Death Hollow is a 23-mile-long drainage that begins near the Hells Backbone Road between Escalante Town and Boulder. The dry upper reaches of the Hollow lie within the boundaries of Dixie National Forest and are part of the Box-Death Hollow Wilderness Area. The oasis-like Lower part of Death Hollow, however, lies within the jurisdiction of the Bureau of Land Management, and is not part of the designated wilderness area. Hopefully this situation will change in the future, but for now the most exquisite part of Death Hollow, along with the rest of the Escalante Basin, remains relatively unprotected.
Lower Death Hollow is best explored without a backpack. For the first mile the fast flowing stream rushes down the scenic canyon between patches of wild flowers and, unfortunately, poison ivy. It is best to wear long pants when walking through the foliage, or wade in the center of the streambed. After about a mile and a half the canyon begins to narrow noticeably, and you will encounter a series of pools and water slides. The best pools for swimming are about two miles upstream. The setting is idyllic: crystal-clear slickrock swimming holes, surrounded by red sandstone cliffs decorated with green foliage and yellow wildflowers. You might want to extend your hike by a day just to enjoy the attributes of the ill-named canyon.
From the mouth of Death Hollow, the Escalante River flows eastward for another 4.0 miles before coming to the junction of Sand Creek, another possible side trip though not quite of the same caliber as Death Hollow. Beyond that, another 0.4 miles will bring you to the first of two natural arches along this stretch of the Escalante. It is situated high on the top of the canyon wall, on the right side of the canyon. Impressive as this arch is, however, an even more thrilling sight is an Anasazi Indian ruin that lies just below and east of it. The cliff dwelling is in the back of a large alcove about 150 feet above the canyon floor.
This ruin is extremely unusual because it lies on the south wall of the canyon and faces almost directly north. No winter sun ever shines into this alcove, yet 700 years ago it was home to a large family of Anasazis. It is quite obvious that they chose this site specifically because of its proximity to the stone arch above it. The arch must have had powerful magic for these Indians, and I can imagine that living below it must have filled them with an immense sense of well being. The location was important enough for them to forego all of the conventional wisdom of the day by living on the coldest side of the canyon.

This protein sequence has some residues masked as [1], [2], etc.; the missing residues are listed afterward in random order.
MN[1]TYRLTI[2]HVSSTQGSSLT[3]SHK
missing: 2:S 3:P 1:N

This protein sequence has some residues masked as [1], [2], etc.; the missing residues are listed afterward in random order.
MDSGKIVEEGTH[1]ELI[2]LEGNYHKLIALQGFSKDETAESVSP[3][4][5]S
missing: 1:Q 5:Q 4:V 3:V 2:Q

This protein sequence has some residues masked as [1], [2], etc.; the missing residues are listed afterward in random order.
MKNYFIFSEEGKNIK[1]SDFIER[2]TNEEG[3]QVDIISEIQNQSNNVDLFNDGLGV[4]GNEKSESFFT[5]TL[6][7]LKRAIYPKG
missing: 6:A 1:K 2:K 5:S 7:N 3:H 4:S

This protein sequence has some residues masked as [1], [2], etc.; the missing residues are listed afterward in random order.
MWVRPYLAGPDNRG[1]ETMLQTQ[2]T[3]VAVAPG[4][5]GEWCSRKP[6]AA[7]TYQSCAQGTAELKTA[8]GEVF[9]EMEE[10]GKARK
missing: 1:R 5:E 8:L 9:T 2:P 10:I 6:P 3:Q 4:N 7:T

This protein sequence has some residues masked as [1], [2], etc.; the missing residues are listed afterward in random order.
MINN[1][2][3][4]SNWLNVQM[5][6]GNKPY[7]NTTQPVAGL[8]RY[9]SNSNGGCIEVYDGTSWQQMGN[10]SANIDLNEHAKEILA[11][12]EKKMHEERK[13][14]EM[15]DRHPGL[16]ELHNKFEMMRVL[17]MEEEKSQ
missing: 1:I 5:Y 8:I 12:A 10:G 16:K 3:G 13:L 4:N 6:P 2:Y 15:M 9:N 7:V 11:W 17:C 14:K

While you are looking at the ruin notice the long jagged line that was painted on the cliff just above the largest dwelling in the alcove. One can only guess what the line represented or what its purpose was, but to me it appears to be some kind of spiritual shield separating the Indian home from the arch above. As if the arch’s magic was so strong it was necessary to partially deflect it from the nearby house.
The next natural arch is located on the same side of the canyon, only 0.4 mile downstream from the first one. There are no Indian ruins near this arch and, though impressive, it is in near perpetual shade and difficult to photograph. It does have one feature, however, that makes it quite interesting. The 200-foot-high span stands directly in front of a 100-foot-deep alcove in the cliff, like the grand entrance to a giant ballroom. An small trail leads through the portal and circles around the ballroom, providing an opportunity to view the sandstone arch from a different perspective. There are also a few old cowboyglyphs carved into the walls of the room, one of which is dated 1917.
Beyond the last natural arch Escalante Canyon widens considerably as the trail winds over the last 1.8 miles to the trailhead at Highway 12. This part of the canyon is known as Phipps Death Hollow after a tragedy that occurred here in 1878. According to local folklore two cowboys named John Boynton and Washington Phipps were partners in a ranching operation along this stretch of the Escalante when Boynton shot and killed Phipps during an argument over a woman. So distraught was Boynton over what he had done that he saddled up and rode his horse to Escalante to give himself up. The authorities in Escalante gave him ten dollars and told him to report to the county sheriff in Parowan, but he must have had second thoughts along the way because he was never seen again.